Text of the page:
"Bring me flesh, and bring me wine, bring me pine logs hither:
Thou and I will see him dine, when we bear them thither."
Page and monarch, forth they went, forth they went together;
Through the rude wind's wild lament and the bitter weather.

"Sire, the night is darker now, and the wind blow stronger;
Fails my heart, I know not how; I can go no longer."
"Mark my footsteps, my good page. Tread thou in them boldly
Thou shalt find the winter's rage freeze thy blood less coldly."

In his master's steps he trod, where the snow lay dinted;
Heat was in the very sod which the saint had printed.
Therefore, Christian men, be sure, wealth or rank possessing,
Ye who now will bless the poor, shall yourselves find blessing.

& mibrinco God Rest Ye Merry Gentlemen
-Traditional-


Loreena McKennitt
A Winter Garden ()

Es un carol tradicional. La melodía está en una clave menor y está en common time o cut time. De compositor anónimo, es a menudo atribuida a la canción tradicional inglesa.

Como la mayoría de las canciones navideñas tempranas, este carol fue escrito como una reacción directa a la música de la iglesia en el siglo XV. Escribe Ace Collins en “Stories Behind the Best-Loved Songs of Christmas” (“Historias detrás de las bienamadas canciones navideñas”): ‘Fue el más popular de los primeros villancicos, cantado por siglos antes de ser publicado en Britania en 1833, cuando apareció en “Christmas Carols Ancient and Modern” (“Villancicos navideños antiguos y modernos”) una colección de carols de época recolectados por William B. Sandys’. Su autor es anónimo. “God Rest Ye Merry Gentlemen” is a traditional English Christmas carol that dates back to at least the mid-1700s. It is mentioned in the Charles Dickens novel A Christmas Carol, which was published in 1843. The opening line and title of the carol are intended to remind those who might have had a bit too much eggnog at the Christmas party of the true significance of the season.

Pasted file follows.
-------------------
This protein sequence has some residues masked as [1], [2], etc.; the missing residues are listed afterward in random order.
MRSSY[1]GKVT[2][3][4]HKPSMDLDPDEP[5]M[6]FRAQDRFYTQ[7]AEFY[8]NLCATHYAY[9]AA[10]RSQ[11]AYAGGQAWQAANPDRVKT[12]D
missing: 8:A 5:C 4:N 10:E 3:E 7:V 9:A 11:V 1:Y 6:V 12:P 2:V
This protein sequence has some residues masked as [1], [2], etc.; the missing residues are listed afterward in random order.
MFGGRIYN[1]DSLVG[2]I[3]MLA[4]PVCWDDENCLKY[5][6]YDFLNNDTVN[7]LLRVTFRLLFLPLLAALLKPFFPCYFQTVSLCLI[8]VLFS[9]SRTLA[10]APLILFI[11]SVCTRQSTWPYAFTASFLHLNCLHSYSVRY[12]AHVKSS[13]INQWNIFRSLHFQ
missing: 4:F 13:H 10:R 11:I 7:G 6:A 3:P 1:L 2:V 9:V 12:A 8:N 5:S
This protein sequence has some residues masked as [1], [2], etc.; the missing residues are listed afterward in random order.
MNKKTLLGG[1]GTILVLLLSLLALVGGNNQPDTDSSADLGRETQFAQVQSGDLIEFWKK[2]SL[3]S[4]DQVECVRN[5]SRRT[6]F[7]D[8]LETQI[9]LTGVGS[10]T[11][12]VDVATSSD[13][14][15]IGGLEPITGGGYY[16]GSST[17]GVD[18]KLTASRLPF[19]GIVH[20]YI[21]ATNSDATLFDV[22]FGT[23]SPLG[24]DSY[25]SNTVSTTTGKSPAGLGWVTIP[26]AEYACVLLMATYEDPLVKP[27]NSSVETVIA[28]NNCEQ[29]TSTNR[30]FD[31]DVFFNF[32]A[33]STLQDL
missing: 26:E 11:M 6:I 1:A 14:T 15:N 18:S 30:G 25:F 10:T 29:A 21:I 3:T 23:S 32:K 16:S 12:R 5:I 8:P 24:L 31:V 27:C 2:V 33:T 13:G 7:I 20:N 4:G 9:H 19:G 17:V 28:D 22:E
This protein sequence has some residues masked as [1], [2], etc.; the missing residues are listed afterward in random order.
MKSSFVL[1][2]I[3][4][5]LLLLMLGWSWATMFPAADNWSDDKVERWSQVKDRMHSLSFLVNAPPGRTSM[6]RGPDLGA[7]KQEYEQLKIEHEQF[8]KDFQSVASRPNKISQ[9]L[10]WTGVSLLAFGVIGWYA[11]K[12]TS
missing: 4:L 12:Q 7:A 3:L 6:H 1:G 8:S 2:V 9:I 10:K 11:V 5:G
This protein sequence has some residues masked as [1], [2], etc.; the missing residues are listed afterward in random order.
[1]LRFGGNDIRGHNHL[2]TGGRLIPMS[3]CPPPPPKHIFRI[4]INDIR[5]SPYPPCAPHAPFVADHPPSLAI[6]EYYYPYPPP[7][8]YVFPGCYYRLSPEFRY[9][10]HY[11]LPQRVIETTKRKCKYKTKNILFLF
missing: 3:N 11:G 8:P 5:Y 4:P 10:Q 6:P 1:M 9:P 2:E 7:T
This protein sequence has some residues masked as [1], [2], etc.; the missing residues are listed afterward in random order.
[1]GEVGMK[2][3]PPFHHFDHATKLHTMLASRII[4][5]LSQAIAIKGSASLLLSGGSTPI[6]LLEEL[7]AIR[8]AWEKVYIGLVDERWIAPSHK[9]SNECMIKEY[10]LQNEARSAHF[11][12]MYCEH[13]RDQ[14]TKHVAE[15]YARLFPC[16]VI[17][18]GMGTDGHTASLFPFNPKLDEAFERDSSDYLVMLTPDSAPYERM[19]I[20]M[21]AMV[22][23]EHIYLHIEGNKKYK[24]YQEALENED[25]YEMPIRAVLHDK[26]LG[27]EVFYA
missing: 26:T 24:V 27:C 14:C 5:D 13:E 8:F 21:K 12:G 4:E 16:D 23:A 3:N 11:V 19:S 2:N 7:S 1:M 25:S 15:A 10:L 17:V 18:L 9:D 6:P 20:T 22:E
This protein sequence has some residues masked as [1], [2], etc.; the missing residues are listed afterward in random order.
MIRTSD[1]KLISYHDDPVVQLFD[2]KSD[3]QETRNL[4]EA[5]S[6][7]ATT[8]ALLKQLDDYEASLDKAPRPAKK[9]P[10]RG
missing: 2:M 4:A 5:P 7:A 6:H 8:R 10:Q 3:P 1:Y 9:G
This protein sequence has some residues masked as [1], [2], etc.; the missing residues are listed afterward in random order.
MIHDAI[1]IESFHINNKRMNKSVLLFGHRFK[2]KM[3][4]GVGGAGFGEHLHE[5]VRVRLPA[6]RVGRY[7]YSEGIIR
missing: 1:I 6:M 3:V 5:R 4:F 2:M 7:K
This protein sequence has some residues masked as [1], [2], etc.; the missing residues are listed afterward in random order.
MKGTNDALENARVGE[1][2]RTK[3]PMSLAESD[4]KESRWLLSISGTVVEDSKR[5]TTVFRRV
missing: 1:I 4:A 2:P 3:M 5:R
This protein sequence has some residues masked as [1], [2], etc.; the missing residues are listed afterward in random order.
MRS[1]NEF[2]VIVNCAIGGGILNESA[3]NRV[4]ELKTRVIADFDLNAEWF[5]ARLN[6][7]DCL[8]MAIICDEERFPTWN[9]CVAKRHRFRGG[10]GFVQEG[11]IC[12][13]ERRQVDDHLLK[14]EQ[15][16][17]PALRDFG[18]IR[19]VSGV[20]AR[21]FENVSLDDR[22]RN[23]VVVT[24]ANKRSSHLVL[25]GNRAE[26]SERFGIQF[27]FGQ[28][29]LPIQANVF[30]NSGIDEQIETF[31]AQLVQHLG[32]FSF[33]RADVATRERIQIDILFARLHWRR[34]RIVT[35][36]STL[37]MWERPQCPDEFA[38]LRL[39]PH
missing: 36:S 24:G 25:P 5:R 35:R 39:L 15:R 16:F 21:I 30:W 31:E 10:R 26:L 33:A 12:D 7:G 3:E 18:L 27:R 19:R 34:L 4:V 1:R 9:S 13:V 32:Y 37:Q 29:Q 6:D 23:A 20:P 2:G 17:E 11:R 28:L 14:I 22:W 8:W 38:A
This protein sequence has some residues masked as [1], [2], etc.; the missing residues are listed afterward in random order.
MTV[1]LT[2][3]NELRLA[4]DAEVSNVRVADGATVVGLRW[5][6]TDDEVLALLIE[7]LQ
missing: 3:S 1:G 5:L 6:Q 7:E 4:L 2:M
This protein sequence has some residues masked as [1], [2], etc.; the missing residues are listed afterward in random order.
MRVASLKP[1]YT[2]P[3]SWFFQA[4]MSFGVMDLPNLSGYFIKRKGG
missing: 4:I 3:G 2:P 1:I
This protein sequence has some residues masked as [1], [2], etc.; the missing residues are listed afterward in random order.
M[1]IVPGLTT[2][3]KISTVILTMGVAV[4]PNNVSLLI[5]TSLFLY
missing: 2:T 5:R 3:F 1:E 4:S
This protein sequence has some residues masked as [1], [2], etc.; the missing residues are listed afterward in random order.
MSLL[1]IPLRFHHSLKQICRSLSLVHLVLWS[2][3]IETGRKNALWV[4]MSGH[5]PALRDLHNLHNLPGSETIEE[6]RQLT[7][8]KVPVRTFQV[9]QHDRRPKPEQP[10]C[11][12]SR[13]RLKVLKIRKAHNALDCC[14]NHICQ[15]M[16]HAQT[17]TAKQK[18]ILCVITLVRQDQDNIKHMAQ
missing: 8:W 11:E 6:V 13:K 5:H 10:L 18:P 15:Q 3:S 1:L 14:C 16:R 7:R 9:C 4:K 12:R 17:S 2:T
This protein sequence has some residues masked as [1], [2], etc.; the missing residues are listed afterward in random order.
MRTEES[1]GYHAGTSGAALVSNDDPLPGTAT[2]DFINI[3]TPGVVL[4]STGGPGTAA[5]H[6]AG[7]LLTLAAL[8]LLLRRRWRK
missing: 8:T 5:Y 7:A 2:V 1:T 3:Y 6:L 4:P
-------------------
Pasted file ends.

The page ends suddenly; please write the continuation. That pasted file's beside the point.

God rest you merry, gentlemen,
Let nothing you dismay,
For Jesus Christ our saviour
Was born upon this day,
To save us all from Satan's power
When we were gone astray:
O tidings of comfort and joy,
comfort and joy,
O tidings of comfort and joy.

In Bethlehem, in Israel,
This blessed Babe was born,
And laid within a manger
Upon this blessed morn,
The which His Mother Mary
Did nothing take in scorn:
O tidings ...

From God our heavenly Father
A blessèd angel came,
And unto certain shepherds
Brought tidings of the same,
How that in Bethlehem was born
The Son of God by name:
O tidings ...

The shepherds at those tidings
Rejoicèd much in mind,
And left their flocks a-feeding
In tempest, storm and wind,
And went to Bethlehem straightway,
This blessèd Babe to find:
O tidings ...

But when to Bethlehem they came,
Whereat this Infant lay,
They found Him in a manger,
Where oxen feed on hay;
His mother Mary kneeling,
Unto the Lord did pray:
O tidings ...

Now to the Lord sing praises,
All you within this place,
And with true love and brotherhood
Each other now embrace;
This holy tide of Christmas
All others doth deface: